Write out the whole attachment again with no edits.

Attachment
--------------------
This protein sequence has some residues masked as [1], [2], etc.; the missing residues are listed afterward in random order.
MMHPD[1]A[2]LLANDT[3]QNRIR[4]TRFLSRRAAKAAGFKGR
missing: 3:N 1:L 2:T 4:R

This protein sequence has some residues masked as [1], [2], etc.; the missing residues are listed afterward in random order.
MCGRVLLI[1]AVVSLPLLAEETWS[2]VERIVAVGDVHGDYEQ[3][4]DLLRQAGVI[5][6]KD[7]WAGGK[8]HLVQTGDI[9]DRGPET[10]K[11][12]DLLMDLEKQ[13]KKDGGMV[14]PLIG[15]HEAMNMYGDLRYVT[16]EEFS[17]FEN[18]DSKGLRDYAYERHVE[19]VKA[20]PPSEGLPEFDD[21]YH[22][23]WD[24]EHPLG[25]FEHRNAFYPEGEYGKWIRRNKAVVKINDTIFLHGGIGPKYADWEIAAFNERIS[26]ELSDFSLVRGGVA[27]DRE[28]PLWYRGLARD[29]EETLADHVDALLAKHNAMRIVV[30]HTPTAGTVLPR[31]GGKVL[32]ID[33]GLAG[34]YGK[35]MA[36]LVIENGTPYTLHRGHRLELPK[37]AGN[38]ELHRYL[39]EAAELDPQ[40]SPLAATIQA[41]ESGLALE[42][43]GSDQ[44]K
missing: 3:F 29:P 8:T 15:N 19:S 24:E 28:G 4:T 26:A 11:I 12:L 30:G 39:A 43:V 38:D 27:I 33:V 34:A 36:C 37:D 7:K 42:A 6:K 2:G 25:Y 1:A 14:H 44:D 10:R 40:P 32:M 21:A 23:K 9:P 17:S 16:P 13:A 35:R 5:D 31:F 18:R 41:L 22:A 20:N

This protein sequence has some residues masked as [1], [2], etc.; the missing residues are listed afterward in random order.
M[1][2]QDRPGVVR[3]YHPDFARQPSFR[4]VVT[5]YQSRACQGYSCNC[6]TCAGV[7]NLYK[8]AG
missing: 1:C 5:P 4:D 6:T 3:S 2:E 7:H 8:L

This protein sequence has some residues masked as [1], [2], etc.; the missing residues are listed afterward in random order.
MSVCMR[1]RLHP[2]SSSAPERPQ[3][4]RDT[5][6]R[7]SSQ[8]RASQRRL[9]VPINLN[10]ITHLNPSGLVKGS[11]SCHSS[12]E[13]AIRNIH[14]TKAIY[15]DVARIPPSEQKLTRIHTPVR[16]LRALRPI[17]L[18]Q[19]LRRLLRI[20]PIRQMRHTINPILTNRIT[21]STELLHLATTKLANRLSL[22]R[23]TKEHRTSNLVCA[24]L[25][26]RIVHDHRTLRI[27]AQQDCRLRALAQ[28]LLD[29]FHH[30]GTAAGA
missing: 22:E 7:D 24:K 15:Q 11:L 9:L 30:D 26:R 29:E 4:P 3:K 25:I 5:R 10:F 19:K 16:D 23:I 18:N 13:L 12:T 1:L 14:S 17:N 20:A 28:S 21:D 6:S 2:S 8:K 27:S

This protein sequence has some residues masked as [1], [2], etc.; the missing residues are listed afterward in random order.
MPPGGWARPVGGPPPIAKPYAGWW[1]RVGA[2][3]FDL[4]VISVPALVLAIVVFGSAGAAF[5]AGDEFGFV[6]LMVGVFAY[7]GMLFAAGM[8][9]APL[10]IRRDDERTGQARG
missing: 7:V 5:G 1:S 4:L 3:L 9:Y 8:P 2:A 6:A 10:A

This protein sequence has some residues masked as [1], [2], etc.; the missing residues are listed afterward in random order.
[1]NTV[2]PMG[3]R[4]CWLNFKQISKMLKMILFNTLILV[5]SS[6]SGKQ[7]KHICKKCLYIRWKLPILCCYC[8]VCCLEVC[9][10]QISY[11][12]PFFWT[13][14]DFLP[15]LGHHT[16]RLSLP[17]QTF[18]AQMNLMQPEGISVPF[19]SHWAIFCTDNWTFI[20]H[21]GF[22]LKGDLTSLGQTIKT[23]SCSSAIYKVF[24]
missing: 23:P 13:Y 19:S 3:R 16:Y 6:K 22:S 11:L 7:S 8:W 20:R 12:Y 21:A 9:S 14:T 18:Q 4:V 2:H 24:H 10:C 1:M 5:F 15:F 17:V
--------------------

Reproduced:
This protein sequence has some residues masked as [1], [2], etc.; the missing residues are listed afterward in random order.
MMHPD[1]A[2]LLANDT[3]QNRIR[4]TRFLSRRAAKAAGFKGR
missing: 3:N 1:L 2:T 4:R

This protein sequence has some residues masked as [1], [2], etc.; the missing residues are listed afterward in random order.
MCGRVLLI[1]AVVSLPLLAEETWS[2]VERIVAVGDVHGDYEQ[3][4]DLLRQAGVI[5][6]KD[7]WAGGK[8]HLVQTGDI[9]DRGPET[10]K[11][12]DLLMDLEKQ[13]KKDGGMV[14]PLIG[15]HEAMNMYGDLRYVT[16]EEFS[17]FEN[18]DSKGLRDYAYERHVE[19]VKA[20]PPSEGLPEFDD[21]YH[22][23]WD[24]EHPLG[25]FEHRNAFYPEGEYGKWIRRNKAVVKINDTIFLHGGIGPKYADWEIAAFNERIS[26]ELSDFSLVRGGVA[27]DRE[28]PLWYRGLARD[29]EETLADHVDALLAKHNAMRIVV[30]HTPTAGTVLPR[31]GGKVL[32]ID[33]GLAG[34]YGK[35]MA[36]LVIENGTPYTLHRGHRLELPK[37]AGN[38]ELHRYL[39]EAAELDPQ[40]SPLAATIQA[41]ESGLALE[42][43]GSDQ[44]K
missing: 3:F 29:P 8:T 15:N 19:S 24:E 28:G 4:T 26:A 11:I 12:L 30:G 39:A 43:V 38:D 27:I 33:V 34:A 36:C 37:D 7:K 42:A 6:K 2:G 25:Y 1:A 14:H 44:D 10:R 40:P 32:M 21:A 23:K 9:P 17:S 16:P 13:A 35:R 5:D 31:F 18:R 41:L 22:A 20:N

This protein sequence has some residues masked as [1], [2], etc.; the missing residues are listed afterward in random order.
M[1][2]QDRPGVVR[3]YHPDFARQPSFR[4]VVT[5]YQSRACQGYSCNC[6]TCAGV[7]NLYK[8]AG
missing: 1:C 5:P 4:D 6:T 3:S 2:E 7:H 8:L

This protein sequence has some residues masked as [1], [2], etc.; the missing residues are listed afterward in random order.
MSVCMR[1]RLHP[2]SSSAPERPQ[3][4]RDT[5][6]R[7]SSQ[8]RASQRRL[9]VPINLN[10]ITHLNPSGLVKGS[11]SCHSS[12]E[13]AIRNIH[14]TKAIY[15]DVARIPPSEQKLTRIHTPVR[16]LRALRPI[17]L[18]Q[19]LRRLLRI[20]PIRQMRHTINPILTNRIT[21]STELLHLATTKLANRLSL[22]R[23]TKEHRTSNLVCA[24]L[25][26]RIVHDHRTLRI[27]AQQDCRLRALAQ[28]LLD[29]FHH[30]GTAAGA
missing: 22:E 7:D 24:K 15:Q 11:L 9:L 30:D 26:R 29:E 4:P 3:K 25:I 5:R 10:F 19:K 16:D 23:I 18:N 13:L 12:T 1:L 14:S 17:N 20:A 28:S 21:D 6:S 2:S 8:K 27:S

This protein sequence has some residues masked as [1], [2], etc.; the missing residues are listed afterward in random order.
MPPGGWARPVGGPPPIAKPYAGWW[1]RVGA[2][3]FDL[4]VISVPALVLAIVVFGSAGAAF[5]AGDEFGFV[6]LMVGVFAY[7]GMLFAAGM[8][9]APL[10]IRRDDERTGQARG
missing: 7:V 5:G 1:S 4:L 3:L 9:Y 8:P 2:A 6:A 10:A

This protein sequence has some residues masked as [1], [2], etc.; the missing residues are listed afterward in random order.
[1]NTV[2]PMG[3]R[4]CWLNFKQISKMLKMILFNTLILV[5]SS[6]SGKQ[7]KHICKKCLYIRWKLPILCCYC[8]VCCLEVC[9][10]QISY[11][12]PFFWT[13][14]DFLP[15]LGHHT[16]RLSLP[17]QTF[18]AQMNLMQPEGISVPF[19]SHWAIFCTDNWTFI[20]H[21]GF[22]LKGDLTSLGQTIKT[23]SCSSAIYKVF[24]
missing: 23:P 13:Y 19:S 3:R 16:Y 6:K 22:S 11:L 7:S 8:W 20:R 12:Y 21:A 9:S 14:T 18:Q 4:V 2:H 24:H 10:C 1:M 5:F 15:F 17:V